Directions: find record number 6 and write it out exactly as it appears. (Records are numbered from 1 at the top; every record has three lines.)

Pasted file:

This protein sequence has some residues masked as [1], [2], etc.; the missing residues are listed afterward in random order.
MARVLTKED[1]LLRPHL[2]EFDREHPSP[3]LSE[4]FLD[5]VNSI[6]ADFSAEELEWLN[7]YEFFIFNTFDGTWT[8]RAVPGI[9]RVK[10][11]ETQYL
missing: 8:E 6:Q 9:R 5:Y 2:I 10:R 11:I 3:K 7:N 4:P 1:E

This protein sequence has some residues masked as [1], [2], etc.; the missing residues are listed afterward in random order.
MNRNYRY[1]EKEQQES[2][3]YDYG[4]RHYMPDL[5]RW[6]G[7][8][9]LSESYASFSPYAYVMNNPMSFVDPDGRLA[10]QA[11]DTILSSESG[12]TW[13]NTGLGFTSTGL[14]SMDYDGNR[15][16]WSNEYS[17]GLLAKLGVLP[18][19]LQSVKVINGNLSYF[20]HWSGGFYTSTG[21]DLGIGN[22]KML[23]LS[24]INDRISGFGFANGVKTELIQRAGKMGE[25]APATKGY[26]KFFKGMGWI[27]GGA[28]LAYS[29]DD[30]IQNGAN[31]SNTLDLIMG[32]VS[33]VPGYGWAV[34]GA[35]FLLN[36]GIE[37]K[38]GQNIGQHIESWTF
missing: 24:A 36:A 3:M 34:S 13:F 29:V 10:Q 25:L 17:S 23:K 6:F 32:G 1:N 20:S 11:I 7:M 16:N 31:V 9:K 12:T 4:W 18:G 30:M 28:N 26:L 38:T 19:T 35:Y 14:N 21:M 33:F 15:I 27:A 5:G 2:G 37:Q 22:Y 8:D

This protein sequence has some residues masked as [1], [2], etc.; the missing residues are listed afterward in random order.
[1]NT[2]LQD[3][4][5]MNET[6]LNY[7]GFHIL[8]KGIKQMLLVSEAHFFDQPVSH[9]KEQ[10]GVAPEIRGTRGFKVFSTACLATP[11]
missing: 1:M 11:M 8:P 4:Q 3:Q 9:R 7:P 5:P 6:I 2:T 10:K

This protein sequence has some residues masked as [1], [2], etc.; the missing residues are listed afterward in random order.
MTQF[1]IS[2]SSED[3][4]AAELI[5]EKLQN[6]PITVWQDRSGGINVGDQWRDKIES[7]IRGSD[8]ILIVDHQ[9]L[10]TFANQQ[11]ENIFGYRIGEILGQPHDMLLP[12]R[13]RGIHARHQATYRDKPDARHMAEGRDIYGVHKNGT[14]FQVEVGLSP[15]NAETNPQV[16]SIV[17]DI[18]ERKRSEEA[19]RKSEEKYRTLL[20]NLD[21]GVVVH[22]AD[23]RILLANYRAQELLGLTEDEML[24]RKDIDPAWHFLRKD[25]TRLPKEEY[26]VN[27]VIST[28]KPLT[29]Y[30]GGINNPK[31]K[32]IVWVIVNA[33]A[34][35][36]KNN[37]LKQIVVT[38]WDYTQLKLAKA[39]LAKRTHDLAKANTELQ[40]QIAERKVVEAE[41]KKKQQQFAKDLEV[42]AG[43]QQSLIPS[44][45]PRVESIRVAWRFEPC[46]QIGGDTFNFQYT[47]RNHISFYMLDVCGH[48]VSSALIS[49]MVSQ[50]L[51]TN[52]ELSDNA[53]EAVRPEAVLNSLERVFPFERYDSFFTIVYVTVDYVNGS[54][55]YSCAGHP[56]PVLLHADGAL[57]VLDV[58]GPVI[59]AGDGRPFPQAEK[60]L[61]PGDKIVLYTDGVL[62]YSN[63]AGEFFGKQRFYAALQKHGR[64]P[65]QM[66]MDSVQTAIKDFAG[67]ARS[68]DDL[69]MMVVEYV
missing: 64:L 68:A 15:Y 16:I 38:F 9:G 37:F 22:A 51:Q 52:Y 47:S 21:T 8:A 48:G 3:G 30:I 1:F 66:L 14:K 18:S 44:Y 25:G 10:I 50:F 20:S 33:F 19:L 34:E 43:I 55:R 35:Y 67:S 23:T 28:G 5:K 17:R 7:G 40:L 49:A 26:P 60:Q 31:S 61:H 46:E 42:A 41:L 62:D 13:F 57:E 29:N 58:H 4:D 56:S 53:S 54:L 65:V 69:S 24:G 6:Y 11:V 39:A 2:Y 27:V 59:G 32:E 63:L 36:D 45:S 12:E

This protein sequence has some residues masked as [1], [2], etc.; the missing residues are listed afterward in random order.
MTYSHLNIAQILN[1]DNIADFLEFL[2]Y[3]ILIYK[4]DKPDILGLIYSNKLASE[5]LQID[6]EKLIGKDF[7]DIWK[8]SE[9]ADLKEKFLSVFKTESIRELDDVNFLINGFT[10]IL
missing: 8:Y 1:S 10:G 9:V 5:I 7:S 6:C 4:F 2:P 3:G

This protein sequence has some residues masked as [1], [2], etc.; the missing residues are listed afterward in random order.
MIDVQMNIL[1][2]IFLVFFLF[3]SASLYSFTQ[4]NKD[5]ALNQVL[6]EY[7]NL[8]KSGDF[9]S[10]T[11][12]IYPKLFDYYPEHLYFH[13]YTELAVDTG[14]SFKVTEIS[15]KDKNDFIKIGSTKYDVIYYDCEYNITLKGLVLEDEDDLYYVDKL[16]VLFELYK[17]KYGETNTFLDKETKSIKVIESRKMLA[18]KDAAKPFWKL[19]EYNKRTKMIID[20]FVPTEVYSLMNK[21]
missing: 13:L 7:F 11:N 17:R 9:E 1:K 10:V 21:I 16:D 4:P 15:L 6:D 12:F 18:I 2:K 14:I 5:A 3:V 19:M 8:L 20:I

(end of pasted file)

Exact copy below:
This protein sequence has some residues masked as [1], [2], etc.; the missing residues are listed afterward in random order.
MIDVQMNIL[1][2]IFLVFFLF[3]SASLYSFTQ[4]NKD[5]ALNQVL[6]EY[7]NL[8]KSGDF[9]S[10]T[11][12]IYPKLFDYYPEHLYFH[13]YTELAVDTG[14]SFKVTEIS[15]KDKNDFIKIGSTKYDVIYYDCEYNITLKGLVLEDEDDLYYVDKL[16]VLFELYK[17]KYGETNTFLDKETKSIKVIESRKMLA[18]KDAAKPFWKL[19]EYNKRTKMIID[20]FVPTEVYSLMNK[21]
missing: 13:L 7:F 11:N 17:R 9:E 1:K 10:V 21:I 16:D 4:P 15:L 6:D 12:F 18:I 2:K 14:I 5:A 3:V 19:M 8:L 20:I